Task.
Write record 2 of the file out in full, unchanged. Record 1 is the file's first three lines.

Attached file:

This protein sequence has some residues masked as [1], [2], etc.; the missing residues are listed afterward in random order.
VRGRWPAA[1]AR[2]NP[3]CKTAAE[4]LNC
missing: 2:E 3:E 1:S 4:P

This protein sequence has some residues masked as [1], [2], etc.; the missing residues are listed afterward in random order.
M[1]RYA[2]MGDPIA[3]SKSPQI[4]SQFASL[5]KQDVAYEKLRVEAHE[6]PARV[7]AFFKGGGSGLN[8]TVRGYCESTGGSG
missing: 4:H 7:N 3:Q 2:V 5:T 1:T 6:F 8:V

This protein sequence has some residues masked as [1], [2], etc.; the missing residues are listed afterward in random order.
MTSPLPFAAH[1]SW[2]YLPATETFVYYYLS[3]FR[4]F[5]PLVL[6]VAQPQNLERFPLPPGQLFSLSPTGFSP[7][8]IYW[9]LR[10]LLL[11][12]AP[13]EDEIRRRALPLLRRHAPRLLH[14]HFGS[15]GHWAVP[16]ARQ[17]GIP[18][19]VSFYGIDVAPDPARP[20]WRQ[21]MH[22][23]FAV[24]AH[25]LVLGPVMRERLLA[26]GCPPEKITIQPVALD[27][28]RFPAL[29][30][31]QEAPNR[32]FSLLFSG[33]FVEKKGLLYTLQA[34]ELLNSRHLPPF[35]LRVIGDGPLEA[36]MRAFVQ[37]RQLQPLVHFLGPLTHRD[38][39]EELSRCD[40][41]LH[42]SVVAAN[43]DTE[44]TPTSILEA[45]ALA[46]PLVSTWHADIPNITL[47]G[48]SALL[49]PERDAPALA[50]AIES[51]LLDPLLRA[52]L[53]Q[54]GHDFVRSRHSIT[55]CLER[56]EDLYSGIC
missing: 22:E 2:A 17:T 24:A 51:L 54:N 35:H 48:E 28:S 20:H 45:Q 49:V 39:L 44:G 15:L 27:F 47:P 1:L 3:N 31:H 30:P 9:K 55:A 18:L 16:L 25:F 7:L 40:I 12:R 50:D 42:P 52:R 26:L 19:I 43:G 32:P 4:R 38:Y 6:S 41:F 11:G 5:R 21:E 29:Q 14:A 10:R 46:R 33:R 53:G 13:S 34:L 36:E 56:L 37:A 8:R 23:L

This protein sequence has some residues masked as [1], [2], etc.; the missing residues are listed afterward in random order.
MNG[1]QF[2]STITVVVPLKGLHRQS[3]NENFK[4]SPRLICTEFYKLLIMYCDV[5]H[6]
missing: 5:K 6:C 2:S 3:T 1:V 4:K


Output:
This protein sequence has some residues masked as [1], [2], etc.; the missing residues are listed afterward in random order.
M[1]RYA[2]MGDPIA[3]SKSPQI[4]SQFASL[5]KQDVAYEKLRVEAHE[6]PARV[7]AFFKGGGSGLN[8]TVRGYCESTGGSG
missing: 4:H 7:N 3:Q 2:V 5:T 1:T 6:F 8:V